Whether you want to shave minutes off your race time or simply add some variety to your running routine, speed workouts can fill the bill. With the right speed workout program, you can run faster and stronger, feeling better than ever during your races and runs.
What is an Interval?
Intervals are a popular form of speed training that you can adjust to suit your fitness level and training goals. An interval workout involves doing repeats of high-intensity running alternating with periods of active recovery, such as slow jogging or walking. Interval distances commonly range from 100 meters to one-mile repeats.
Choose an interval distance that suits your training goals. In general, the further the race or event you are training for, the longer your intervals should be. If you are training for a marathon, for instance, try doing one-mile repeats. If you’re a sprinter, on the other hand, go for shorter intervals of 100 or 200 meters. Middle distance track runners can do intervals ranging from 200 or 400 meters to 800 meters or one-mile repeats.
The object of interval training is to train your body to run fast and to perform at a high intensity even while fatigued. Pace your intervals so that you run about the same time for each one. Beginners often make the mistake of going out too fast and doing an all-out sprint for the first interval and slowing down to a jog by the last interval, which will not help your race performance. Calculate your interval pace using a mileage chart or use your heart rate or perceived exertion rate to gauge when you are exerting 80 to 85 percent effort.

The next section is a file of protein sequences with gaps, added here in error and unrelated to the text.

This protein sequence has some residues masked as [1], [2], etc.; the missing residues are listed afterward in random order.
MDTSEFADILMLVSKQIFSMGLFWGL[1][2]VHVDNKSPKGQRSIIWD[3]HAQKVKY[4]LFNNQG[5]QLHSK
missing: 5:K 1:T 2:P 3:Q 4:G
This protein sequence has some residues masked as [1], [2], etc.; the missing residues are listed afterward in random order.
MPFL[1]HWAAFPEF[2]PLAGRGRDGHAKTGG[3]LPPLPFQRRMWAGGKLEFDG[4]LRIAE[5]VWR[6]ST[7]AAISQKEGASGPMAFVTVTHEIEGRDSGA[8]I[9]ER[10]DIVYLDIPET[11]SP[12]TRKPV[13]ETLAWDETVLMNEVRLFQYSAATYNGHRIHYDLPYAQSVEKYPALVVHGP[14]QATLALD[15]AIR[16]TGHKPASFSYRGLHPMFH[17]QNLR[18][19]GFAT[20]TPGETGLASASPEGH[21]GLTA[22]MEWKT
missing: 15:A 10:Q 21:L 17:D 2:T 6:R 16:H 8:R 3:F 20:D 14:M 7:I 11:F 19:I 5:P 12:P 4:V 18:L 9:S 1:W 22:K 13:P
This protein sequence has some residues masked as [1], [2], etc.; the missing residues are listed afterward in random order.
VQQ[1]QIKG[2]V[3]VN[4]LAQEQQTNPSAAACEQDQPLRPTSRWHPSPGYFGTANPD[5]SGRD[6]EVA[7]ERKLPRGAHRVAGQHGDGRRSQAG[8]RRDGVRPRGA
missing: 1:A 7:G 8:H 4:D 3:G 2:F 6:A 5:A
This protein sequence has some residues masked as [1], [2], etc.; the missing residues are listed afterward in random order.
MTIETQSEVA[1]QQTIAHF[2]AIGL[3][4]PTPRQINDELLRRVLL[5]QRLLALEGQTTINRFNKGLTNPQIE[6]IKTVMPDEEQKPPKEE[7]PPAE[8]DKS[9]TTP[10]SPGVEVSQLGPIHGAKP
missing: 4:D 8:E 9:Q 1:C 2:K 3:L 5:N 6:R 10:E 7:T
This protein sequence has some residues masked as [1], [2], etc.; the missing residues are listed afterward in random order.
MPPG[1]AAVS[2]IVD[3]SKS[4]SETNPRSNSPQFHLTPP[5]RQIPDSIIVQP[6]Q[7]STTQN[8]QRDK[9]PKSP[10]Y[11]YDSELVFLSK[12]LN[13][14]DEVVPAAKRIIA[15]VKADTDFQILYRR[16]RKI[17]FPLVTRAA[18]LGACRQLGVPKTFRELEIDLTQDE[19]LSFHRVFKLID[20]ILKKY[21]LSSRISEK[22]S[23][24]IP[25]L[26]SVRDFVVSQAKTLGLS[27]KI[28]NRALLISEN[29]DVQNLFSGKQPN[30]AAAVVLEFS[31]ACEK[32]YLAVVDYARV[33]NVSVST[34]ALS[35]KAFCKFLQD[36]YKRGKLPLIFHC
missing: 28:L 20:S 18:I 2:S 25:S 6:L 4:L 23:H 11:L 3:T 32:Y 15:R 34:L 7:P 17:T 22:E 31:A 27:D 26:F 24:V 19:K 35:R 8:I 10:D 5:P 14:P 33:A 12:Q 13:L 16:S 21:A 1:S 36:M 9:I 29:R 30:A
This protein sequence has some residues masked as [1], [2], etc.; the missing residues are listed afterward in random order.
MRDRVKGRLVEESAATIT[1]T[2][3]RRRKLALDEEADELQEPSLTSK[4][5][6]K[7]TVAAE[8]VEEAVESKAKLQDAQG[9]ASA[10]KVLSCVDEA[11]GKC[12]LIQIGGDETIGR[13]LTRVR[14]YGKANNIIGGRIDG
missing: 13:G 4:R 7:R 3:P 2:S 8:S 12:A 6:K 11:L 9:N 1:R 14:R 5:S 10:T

The number of intervals you do should depend on your fitness level and training goals. Most runners do between four and 10 repeats. If in doubt, start slow and do a low number of repeats. You can add more repeats to your program once your body adjusts to interval training, usually within a few weeks.
Jog for at least 10 minutes to warm up before your intervals, and do the same to cool down after your workout. Between intervals, jog or walk to recover. Your recovery time should be twice as long as your interval time. So if you run 400-meter repeats in 90 seconds each, recover by doing 3-minute jogs between intervals.